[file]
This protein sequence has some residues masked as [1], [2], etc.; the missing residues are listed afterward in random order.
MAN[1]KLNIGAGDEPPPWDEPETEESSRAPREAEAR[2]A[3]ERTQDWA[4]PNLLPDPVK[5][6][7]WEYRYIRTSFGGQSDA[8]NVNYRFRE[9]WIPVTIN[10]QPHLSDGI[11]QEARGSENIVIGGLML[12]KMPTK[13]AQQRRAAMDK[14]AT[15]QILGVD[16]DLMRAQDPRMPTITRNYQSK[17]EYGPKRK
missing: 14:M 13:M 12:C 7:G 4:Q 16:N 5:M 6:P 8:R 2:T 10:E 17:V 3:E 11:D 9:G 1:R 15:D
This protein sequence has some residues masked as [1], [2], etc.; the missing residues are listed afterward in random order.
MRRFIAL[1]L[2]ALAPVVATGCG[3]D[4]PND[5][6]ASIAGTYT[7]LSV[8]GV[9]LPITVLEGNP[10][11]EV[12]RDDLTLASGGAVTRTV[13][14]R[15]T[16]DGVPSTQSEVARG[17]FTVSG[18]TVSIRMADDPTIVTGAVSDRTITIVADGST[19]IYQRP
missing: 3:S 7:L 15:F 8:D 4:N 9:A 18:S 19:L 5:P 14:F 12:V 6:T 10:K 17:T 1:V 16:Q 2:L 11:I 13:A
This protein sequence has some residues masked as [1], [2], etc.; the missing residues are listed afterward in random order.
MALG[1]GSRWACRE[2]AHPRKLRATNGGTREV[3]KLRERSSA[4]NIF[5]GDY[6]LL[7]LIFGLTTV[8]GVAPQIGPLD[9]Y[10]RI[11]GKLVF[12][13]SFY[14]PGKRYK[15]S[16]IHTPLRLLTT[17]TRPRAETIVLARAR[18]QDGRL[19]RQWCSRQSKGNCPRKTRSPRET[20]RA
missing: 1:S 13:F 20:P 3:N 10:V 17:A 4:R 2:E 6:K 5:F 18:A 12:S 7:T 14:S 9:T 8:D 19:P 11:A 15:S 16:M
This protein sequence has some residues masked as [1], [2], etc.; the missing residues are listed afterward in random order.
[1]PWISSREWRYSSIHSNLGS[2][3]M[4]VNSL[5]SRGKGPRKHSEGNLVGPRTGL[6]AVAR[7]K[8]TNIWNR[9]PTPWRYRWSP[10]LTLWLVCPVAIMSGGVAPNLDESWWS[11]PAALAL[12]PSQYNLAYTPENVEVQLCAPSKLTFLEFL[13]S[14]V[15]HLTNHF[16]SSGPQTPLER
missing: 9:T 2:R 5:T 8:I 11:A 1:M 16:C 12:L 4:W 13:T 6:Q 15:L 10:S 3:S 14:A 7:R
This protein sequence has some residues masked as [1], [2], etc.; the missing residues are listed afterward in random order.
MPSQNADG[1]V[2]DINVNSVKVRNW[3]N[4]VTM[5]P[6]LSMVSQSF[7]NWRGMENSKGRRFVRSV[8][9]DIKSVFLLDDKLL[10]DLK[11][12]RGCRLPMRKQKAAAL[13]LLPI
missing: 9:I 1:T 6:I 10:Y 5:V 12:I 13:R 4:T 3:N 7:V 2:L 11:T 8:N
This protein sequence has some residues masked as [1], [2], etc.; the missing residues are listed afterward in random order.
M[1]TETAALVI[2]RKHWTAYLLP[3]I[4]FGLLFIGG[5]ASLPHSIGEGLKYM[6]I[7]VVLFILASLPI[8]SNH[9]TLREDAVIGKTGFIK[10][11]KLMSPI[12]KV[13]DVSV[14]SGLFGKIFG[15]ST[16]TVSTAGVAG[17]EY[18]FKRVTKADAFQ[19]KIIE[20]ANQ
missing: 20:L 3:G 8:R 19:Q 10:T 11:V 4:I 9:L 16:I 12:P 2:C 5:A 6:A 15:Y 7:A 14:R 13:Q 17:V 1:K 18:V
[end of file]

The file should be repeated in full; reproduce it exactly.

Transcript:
This protein sequence has some residues masked as [1], [2], etc.; the missing residues are listed afterward in random order.
MAN[1]KLNIGAGDEPPPWDEPETEESSRAPREAEAR[2]A[3]ERTQDWA[4]PNLLPDPVK[5][6][7]WEYRYIRTSFGGQSDA[8]NVNYRFRE[9]WIPVTIN[10]QPHLSDGI[11]QEARGSENIVIGGLML[12]KMPTK[13]AQQRRAAMDK[14]AT[15]QILGVD[16]DLMRAQDPRMPTITRNYQSK[17]EYGPKRK
missing: 14:M 13:M 12:C 7:G 4:Q 16:N 5:M 6:P 8:R 2:T 10:E 17:V 3:E 11:D 9:G 1:R 15:D
This protein sequence has some residues masked as [1], [2], etc.; the missing residues are listed afterward in random order.
MRRFIAL[1]L[2]ALAPVVATGCG[3]D[4]PND[5][6]ASIAGTYT[7]LSV[8]GV[9]LPITVLEGNP[10][11]EV[12]RDDLTLASGGAVTRTV[13][14]R[15]T[16]DGVPSTQSEVARG[17]FTVSG[18]TVSIRMADDPTIVTGAVSDRTITIVADGST[19]IYQRP
missing: 3:S 7:L 15:F 8:D 4:N 9:A 18:S 19:L 5:P 14:F 12:V 6:T 10:K 17:T 1:V 16:Q 2:L 11:I 13:A
This protein sequence has some residues masked as [1], [2], etc.; the missing residues are listed afterward in random order.
MALG[1]GSRWACRE[2]AHPRKLRATNGGTREV[3]KLRERSSA[4]NIF[5]GDY[6]LL[7]LIFGLTTV[8]GVAPQIGPLD[9]Y[10]RI[11]GKLVF[12][13]SFY[14]PGKRYK[15]S[16]IHTPLRLLTT[17]TRPRAETIVLARAR[18]QDGRL[19]RQWCSRQSKGNCPRKTRSPRET[20]RA
missing: 1:S 13:F 20:P 3:N 10:V 17:A 4:R 2:E 6:K 5:F 18:A 12:S 7:T 14:S 9:T 8:D 19:P 11:A 15:S 16:M
This protein sequence has some residues masked as [1], [2], etc.; the missing residues are listed afterward in random order.
[1]PWISSREWRYSSIHSNLGS[2][3]M[4]VNSL[5]SRGKGPRKHSEGNLVGPRTGL[6]AVAR[7]K[8]TNIWNR[9]PTPWRYRWSP[10]LTLWLVCPVAIMSGGVAPNLDESWWS[11]PAALAL[12]PSQYNLAYTPENVEVQLCAPSKLTFLEFL[13]S[14]V[15]HLTNHF[16]SSGPQTPLER
missing: 9:T 2:R 5:T 8:I 11:A 1:M 16:C 12:L 4:W 13:T 6:Q 15:L 10:S 3:S 14:A 7:R
This protein sequence has some residues masked as [1], [2], etc.; the missing residues are listed afterward in random order.
MPSQNADG[1]V[2]DINVNSVKVRNW[3]N[4]VTM[5]P[6]LSMVSQSF[7]NWRGMENSKGRRFVRSV[8][9]DIKSVFLLDDKLL[10]DLK[11][12]RGCRLPMRKQKAAAL[13]LLPI
missing: 9:I 1:T 6:I 10:Y 5:V 12:I 13:R 4:T 3:N 7:V 2:L 11:T 8:N
This protein sequence has some residues masked as [1], [2], etc.; the missing residues are listed afterward in random order.
M[1]TETAALVI[2]RKHWTAYLLP[3]I[4]FGLLFIGG[5]ASLPHSIGEGLKYM[6]I[7]VVLFILASLPI[8]SNH[9]TLREDAVIGKTGFIK[10][11]KLMSPI[12]KV[13]DVSV[14]SGLFGKIFG[15]ST[16]TVSTAGVAG[17]EY[18]FKRVTKADAFQ[19]KIIE[20]ANQ
missing: 20:L 3:G 8:R 19:Q 10:T 11:V 4:I 9:L 16:I 12:P 2:C 5:A 6:A 15:Y 7:A 14:R 13:Q 17:V 1:K 18:V